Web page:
Has inflation peaked? It depends on where you live. According to UBS Chief Economist Paul Donovan at the World Economic Forum (WEF) in Davos, in the US inflation has potentially peaked in March’22 for the following reasons:
- Decline in inflation: Year-on-year inflation in the US declined slightly in April’22, with the 12-month figure falling slightly to 8.3% from 8.5% in March’22. It’s important to remember that this decline does not mean that inflation is definitely declining – it merely suggests that inflation gains have plateaued for the moment. It requires more than one month of moderation in inflation data to confirm that inflation has peaked.
- Fading demand: Many of the areas where, during last year, prices were being pushed up by extraordinary demand, are now seeing the inflation rate come down. For example, apparel prices.
- Base effect: The most common way inflation is quoted is the year-over-year change in price. That means the year-over-year inflation rate that we always quote is telling us not just about prices today, but also our prices a year ago. Of course, if you’re comparing a normal economy to a lockdown economy, there’s going to be a change in prices.
- Wage cost to price spiral: Economists do not see wage costs (as opposed to wages per se) rising in an inflationary manner at the moment. Wages are about 70% of inflation in a developed economy. The distinction between wage costs and wages is an important one. If people are paid more money because they’re working harder, that’s not inflationary. In most economies, people are working harder. Generally, in developed economies, economic output and GDP are above pre-pandemic levels, but employment is below pre-pandemic levels. That means there are fewer people producing more.
How do markets react post a peak in inflation? Inflation is a leading indicator of an approaching recession, but equity markets react in advance, suggesting that if we are close to a peak, we may be through the worst of the recent market woes. In the below research from Investec Securities, they indicate the median returns for the S&P500 post an inflation peak are as follows:
|Months post inflation peak
|S&P500 median return *
* Past performance is no guarantee of future performance
Many investors cannot tolerate the volatility associated with equity markets but require the growth equity markets offer. Capital protected investments provide these investors with exposure to equity markets while protecting (fully or partially) their initial capital.
Capital protected investment opportunities currently on offer are summarised in the table below:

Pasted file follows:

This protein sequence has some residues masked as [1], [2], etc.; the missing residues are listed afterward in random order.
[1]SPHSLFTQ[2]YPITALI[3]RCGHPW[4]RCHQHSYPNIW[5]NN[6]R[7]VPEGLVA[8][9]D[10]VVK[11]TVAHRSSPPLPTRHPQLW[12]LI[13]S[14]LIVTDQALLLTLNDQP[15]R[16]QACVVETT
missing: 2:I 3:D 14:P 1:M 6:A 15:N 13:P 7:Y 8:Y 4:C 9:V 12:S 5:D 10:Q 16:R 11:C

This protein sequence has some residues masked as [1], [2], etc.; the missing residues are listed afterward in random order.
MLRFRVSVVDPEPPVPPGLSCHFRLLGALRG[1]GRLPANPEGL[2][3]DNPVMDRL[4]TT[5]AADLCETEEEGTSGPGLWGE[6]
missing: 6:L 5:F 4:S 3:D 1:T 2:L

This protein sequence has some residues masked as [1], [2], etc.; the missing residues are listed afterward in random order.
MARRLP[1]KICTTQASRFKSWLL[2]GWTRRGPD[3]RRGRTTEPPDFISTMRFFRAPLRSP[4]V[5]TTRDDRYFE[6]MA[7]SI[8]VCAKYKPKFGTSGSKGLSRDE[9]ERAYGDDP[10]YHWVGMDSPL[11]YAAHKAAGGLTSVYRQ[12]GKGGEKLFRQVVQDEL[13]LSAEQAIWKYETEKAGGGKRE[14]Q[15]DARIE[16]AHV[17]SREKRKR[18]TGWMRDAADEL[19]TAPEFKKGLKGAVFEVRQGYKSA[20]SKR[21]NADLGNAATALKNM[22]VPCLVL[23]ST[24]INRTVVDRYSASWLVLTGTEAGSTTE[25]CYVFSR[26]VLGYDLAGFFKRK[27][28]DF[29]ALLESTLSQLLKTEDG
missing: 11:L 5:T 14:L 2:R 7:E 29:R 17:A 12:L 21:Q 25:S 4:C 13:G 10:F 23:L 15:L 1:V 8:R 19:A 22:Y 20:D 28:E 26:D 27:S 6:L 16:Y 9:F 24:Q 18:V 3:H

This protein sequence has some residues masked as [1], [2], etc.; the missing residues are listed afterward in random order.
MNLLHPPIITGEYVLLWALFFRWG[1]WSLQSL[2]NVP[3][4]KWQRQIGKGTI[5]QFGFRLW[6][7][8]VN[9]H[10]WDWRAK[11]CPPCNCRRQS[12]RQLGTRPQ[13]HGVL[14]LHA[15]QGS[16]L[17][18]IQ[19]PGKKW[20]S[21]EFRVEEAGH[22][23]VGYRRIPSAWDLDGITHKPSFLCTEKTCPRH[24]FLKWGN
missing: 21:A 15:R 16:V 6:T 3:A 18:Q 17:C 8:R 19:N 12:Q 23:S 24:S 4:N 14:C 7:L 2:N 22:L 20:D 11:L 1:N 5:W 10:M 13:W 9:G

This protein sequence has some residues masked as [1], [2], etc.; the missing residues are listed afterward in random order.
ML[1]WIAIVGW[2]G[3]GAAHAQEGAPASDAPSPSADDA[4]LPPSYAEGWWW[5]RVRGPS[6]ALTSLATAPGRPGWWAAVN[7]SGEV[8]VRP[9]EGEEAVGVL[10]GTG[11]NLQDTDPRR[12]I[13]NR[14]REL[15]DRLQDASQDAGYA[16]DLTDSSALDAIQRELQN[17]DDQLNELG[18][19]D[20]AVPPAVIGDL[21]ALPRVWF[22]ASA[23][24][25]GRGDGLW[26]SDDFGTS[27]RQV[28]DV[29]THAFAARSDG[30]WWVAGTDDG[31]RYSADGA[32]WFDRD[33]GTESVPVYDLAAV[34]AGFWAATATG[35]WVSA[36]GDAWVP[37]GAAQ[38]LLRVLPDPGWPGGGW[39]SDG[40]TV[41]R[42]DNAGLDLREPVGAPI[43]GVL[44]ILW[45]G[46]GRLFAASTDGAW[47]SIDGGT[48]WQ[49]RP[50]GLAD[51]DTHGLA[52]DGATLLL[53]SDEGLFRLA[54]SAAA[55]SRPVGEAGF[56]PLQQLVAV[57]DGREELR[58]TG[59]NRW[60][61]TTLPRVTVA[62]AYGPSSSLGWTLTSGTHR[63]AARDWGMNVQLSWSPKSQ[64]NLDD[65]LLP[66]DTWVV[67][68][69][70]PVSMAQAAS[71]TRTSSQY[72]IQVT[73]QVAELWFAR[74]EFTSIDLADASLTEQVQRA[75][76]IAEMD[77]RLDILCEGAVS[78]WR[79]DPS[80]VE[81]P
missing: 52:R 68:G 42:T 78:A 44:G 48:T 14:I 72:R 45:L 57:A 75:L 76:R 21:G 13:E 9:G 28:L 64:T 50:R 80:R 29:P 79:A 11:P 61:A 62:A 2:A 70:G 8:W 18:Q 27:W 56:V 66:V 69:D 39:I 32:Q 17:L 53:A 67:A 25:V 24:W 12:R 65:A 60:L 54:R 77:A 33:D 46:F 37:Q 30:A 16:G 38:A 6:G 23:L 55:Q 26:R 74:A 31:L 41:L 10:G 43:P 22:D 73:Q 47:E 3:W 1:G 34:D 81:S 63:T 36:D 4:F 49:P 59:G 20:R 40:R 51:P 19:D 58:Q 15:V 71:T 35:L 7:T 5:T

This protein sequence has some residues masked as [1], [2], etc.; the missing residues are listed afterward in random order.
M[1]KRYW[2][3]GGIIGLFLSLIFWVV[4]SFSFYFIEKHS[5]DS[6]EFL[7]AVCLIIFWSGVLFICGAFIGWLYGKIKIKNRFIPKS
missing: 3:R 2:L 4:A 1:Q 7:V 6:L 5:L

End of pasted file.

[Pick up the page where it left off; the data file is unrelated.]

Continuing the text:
|* Investment name
|Term and potential return
|Euro Stoxx 50 Digital Plus
|First 40% decline protected
|JSE Stockbroking account
|3.6Y investment term with a minimum return of 55% in ZAR if the index ends flat or positive
|East Asian Growth Basket Limited
|USD or AUD
|S&P 500 (45%)
Euro Stoxx 50 (20%)
Nikkei 225 (20%)
Global emerging markets ETF (15%)
|5Y investment term. Return capped at a basket growth of 40%.
|Momentum Enhanced Growth Option
|Diversified global index
|15% secured return
15% participation threshold
350% participation rate
|End of June
* Click on the investment name to view the detailed brochure
Vista Wealth clients made substantial investments in the Investec Euro Stoxx Select Dividend 30 Autocall during April’22. Investec is giving participants that missed out on this opportunity another bite at the cherry, well sort of. In the table below we list the differences between the two instruments:
|Euro Stoxx Select Dividend 30 Autocall
|Euro Stoxx 50 Digital Plus
|Open for business
|No, closed in April’22
|Yes, closes 10 June’22
|Euro Stoxx Select Dividend 30
|Euro Stoxx 50
|Maximum 5 Years
|Autocall – compares annually if index flat or positive. If true, payoff
|Digital – compares at end of term if index flat or positive. If true, payoff
|Payoff if index flat or positive
|17.5% per annum
|55% minimum PLUS unlimited uncapped upside above 55%
|First 30% decline protected
|First 40% decline protected
|ZAR or USD
A major lesson we have learnt during the Covid pandemic, is that life in unpredictable, and change is inevitable. Economic circumstances can change in the blink of an eye. Routines are anything but. Our loved ones can be taken from us in an instant.
That’s why the most important lesson we can teach our children, is to be prepared. As parents, how do we ensure that our children are fully equipped to survive, and even thrive, in these stressful times, especially if we can’t always be there to protect them? the answer is, by giving them something solid they can count on, i.e. a good education.
We have various service offerings which will assist in securing your children’s education should you become disabled, critically ill, or pass away. Therefore, giving them the best chance of creating a brighter future.
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The Rand is suffering from a confluence of negative global forces and could see further weakness if these worsen. Domestically the increased loadshedding, increased Covid infections and funding of the devastating KZN floods is not helping growth either.